With J Hutcherson — I'm not one of those who dismisses Major League Soccer's All-Star game along with the club friendly schedule as not quite worth the intelligent soccer fan's time. Done right, those games can be a lot of fun to watch on TV or in person. However, I am of the opinion that the All-Star Game should be about the fans. After all, there's a reason that's the model.
Say what you will about baseball's version, but it's setup as an outward event. Same with the National Basketball Association and the National Hockey League. Not so much for MLS, who have instead turned it inwards. A destination for sponsors and once, current, and future League employees. Everybody else, thanks for buying a ticket.
That might come off as a little harsh, but the MLS model is way too close to what the National Football League is trying to solve. Broader interest, more about the fans of the League than the League itself.
Major League Baseball took a calculated risk, but still a risk, by setting up their FanFest. The result was a public event that involved more people than can get into the All-Star game, and the NBA followed right along. All still have their closed party and event circuit, but that runs alongside making it about more than the actual game for the general public.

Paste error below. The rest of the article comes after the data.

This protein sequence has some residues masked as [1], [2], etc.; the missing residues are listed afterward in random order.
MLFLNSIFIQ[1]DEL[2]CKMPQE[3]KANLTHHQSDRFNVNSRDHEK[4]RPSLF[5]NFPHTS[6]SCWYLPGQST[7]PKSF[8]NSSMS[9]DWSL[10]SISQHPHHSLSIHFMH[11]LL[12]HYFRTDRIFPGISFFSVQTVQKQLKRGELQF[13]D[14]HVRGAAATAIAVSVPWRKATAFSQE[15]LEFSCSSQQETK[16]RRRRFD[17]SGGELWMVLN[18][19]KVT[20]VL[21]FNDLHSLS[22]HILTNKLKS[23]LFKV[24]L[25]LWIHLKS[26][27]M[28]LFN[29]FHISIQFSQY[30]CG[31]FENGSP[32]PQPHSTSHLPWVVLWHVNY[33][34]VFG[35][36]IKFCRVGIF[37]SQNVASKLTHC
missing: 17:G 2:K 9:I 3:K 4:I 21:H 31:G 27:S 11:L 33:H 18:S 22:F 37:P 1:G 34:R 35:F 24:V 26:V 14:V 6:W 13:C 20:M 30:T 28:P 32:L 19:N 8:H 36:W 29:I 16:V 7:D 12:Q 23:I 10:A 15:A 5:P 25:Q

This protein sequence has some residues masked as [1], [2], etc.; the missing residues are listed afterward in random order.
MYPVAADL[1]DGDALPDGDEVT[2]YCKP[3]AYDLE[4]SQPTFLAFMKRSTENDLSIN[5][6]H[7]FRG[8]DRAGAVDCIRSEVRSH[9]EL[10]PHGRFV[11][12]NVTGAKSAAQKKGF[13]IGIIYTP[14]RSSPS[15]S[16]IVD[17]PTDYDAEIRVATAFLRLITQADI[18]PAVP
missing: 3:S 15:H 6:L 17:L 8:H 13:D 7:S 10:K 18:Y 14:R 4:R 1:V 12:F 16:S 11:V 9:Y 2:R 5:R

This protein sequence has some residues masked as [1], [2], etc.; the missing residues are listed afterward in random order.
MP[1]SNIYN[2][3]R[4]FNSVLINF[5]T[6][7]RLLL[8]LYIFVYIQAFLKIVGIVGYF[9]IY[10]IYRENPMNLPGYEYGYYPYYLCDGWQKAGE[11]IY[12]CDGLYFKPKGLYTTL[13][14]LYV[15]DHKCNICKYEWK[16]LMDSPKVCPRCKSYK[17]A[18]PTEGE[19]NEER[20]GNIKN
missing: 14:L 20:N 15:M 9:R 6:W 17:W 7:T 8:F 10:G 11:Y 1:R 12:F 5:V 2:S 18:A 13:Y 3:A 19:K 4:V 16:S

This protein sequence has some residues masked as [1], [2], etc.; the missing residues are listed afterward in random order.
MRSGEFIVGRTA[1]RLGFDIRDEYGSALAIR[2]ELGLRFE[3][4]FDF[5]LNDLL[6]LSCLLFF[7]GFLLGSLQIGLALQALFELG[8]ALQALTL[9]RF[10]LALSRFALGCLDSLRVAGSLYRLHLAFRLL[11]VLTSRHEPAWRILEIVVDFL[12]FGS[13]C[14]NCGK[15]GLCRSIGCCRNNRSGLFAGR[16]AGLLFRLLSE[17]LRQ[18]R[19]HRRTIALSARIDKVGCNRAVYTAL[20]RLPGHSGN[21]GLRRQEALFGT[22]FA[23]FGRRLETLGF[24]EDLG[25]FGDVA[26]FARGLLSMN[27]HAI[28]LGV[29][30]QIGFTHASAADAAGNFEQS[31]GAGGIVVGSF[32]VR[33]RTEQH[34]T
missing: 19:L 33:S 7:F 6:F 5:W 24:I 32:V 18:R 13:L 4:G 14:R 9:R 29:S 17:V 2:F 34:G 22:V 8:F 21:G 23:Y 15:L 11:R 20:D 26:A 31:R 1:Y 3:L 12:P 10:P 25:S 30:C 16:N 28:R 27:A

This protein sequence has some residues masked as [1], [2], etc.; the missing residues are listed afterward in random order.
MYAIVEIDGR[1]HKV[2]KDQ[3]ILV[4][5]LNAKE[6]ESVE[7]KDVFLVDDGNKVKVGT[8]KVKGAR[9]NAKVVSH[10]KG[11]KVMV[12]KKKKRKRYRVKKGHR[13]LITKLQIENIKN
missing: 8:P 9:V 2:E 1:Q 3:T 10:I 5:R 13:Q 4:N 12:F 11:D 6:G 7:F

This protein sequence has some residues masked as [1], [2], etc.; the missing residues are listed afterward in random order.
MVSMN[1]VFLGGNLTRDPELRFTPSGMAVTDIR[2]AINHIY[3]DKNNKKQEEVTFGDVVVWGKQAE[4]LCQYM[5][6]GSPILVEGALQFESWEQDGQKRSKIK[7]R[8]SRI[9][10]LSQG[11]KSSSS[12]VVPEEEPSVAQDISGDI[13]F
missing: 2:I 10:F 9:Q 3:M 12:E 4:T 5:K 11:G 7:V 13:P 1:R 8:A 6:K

Once upon a time, MLS had a skills competition. You know, that event driven idea that makes the MLB, NBA, and NHL versions fun for people who are never likely to make it through a complete game. Minus an eager television partner, the soccer version was axed. After all, why build an event to make it worth TV's time?
Instead, the modern version of the All-Star Game is like the old version of CONCACAF's Gold Cup. Prop it up with an invited guest. One can probably feel safe in the assumption that there's not an overwhelming support for Everton in Salt Lake City, UT. Tim Howard's connection is to the greater North Jersey/NYC area. As fits go, it's not exactly surprising that, at least according to reports, the original plan was to bring in a La Liga club to play off the local MLS team's fascination with all things Real. Better still to simply make it about Major League Soccer.
So here we are, a midweek game to get it on television. No buildup unless you count the League's in-house party circuit. An opponent in pre-season with no meaningful stake in an All-Star environment. The teams involved in CONCACAF Champions League qualifying opting out altogether due to scheduling. I could go on, but there's a point here past simply taking yet another shot at Major League Soccer.
By making their version of the midsummer classic inward, MLS has quite simply taken away the bridge to turn it into an event that not only takes over a local market, but involves soccer fans all over the country. Instead, what they've ended up with is just another date on a crowded calendar.
Comments, questions, solutions to problems that have yet to present themselves. Please, tell me all about it.